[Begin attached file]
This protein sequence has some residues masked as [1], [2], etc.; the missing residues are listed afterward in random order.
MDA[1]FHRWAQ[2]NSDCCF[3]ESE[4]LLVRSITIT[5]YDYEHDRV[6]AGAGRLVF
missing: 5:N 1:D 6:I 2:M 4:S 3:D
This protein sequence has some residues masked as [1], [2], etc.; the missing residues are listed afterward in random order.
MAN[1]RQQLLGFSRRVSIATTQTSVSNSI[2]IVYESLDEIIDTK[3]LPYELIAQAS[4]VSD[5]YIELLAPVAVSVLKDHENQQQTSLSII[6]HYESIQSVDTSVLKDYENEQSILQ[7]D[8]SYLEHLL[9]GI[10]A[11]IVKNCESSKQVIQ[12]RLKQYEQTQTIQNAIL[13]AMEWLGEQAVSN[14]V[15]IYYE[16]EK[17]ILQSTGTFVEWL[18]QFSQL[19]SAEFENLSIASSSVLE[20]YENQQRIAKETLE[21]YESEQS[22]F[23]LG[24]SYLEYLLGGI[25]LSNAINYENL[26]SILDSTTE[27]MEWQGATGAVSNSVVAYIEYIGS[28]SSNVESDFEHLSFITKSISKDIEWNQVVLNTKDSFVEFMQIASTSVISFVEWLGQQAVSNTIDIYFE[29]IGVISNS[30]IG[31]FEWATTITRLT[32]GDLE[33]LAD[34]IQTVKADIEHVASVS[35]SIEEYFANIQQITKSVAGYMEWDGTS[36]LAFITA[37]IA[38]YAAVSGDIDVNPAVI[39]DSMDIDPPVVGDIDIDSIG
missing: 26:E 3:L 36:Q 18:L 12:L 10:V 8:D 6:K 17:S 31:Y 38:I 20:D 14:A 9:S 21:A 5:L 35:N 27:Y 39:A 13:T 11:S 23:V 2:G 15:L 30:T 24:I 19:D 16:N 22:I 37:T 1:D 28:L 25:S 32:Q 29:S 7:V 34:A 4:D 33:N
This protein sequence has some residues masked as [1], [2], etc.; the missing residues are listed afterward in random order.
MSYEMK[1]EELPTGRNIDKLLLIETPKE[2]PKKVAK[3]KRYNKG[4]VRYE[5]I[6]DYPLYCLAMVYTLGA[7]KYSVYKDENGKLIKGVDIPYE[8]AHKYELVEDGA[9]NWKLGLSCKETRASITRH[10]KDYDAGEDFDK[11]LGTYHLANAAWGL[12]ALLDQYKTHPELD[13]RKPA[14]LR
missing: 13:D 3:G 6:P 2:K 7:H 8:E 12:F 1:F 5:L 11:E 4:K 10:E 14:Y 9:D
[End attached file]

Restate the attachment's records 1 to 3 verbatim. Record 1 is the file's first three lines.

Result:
This protein sequence has some residues masked as [1], [2], etc.; the missing residues are listed afterward in random order.
MDA[1]FHRWAQ[2]NSDCCF[3]ESE[4]LLVRSITIT[5]YDYEHDRV[6]AGAGRLVF
missing: 5:N 1:D 6:I 2:M 4:S 3:D
This protein sequence has some residues masked as [1], [2], etc.; the missing residues are listed afterward in random order.
MAN[1]RQQLLGFSRRVSIATTQTSVSNSI[2]IVYESLDEIIDTK[3]LPYELIAQAS[4]VSD[5]YIELLAPVAVSVLKDHENQQQTSLSII[6]HYESIQSVDTSVLKDYENEQSILQ[7]D[8]SYLEHLL[9]GI[10]A[11]IVKNCESSKQVIQ[12]RLKQYEQTQTIQNAIL[13]AMEWLGEQAVSN[14]V[15]IYYE[16]EK[17]ILQSTGTFVEWL[18]QFSQL[19]SAEFENLSIASSSVLE[20]YENQQRIAKETLE[21]YESEQS[22]F[23]LG[24]SYLEYLLGGI[25]LSNAINYENL[26]SILDSTTE[27]MEWQGATGAVSNSVVAYIEYIGS[28]SSNVESDFEHLSFITKSISKDIEWNQVVLNTKDSFVEFMQIASTSVISFVEWLGQQAVSNTIDIYFE[29]IGVISNS[30]IG[31]FEWATTITRLT[32]GDLE[33]LAD[34]IQTVKADIEHVASVS[35]SIEEYFANIQQITKSVAGYMEWDGTS[36]LAFITA[37]IA[38]YAAVSGDIDVNPAVI[39]DSMDIDPPVVGDIDIDSIG
missing: 26:E 3:L 36:Q 18:L 12:L 10:V 8:D 6:K 17:S 31:Y 38:I 20:D 14:A 9:S 21:A 5:L 35:N 27:Y 39:A 13:T 11:S 23:V 2:G 15:L 30:T 24:I 19:D 16:N 22:I 37:T 1:D 28:L 25:S 32:Q 29:S 7:V 34:A 4:D 33:N
This protein sequence has some residues masked as [1], [2], etc.; the missing residues are listed afterward in random order.
MSYEMK[1]EELPTGRNIDKLLLIETPKE[2]PKKVAK[3]KRYNKG[4]VRYE[5]I[6]DYPLYCLAMVYTLGA[7]KYSVYKDENGKLIKGVDIPYE[8]AHKYELVEDGA[9]NWKLGLSCKETRASITRH[10]KDYDAGEDFDK[11]LGTYHLANAAWGL[12]ALLDQYKTHPELD[13]RKPA[14]LR
missing: 13:D 3:G 6:P 2:K 7:H 8:E 12:F 1:F 5:L 11:E 4:K 10:E 14:Y 9:D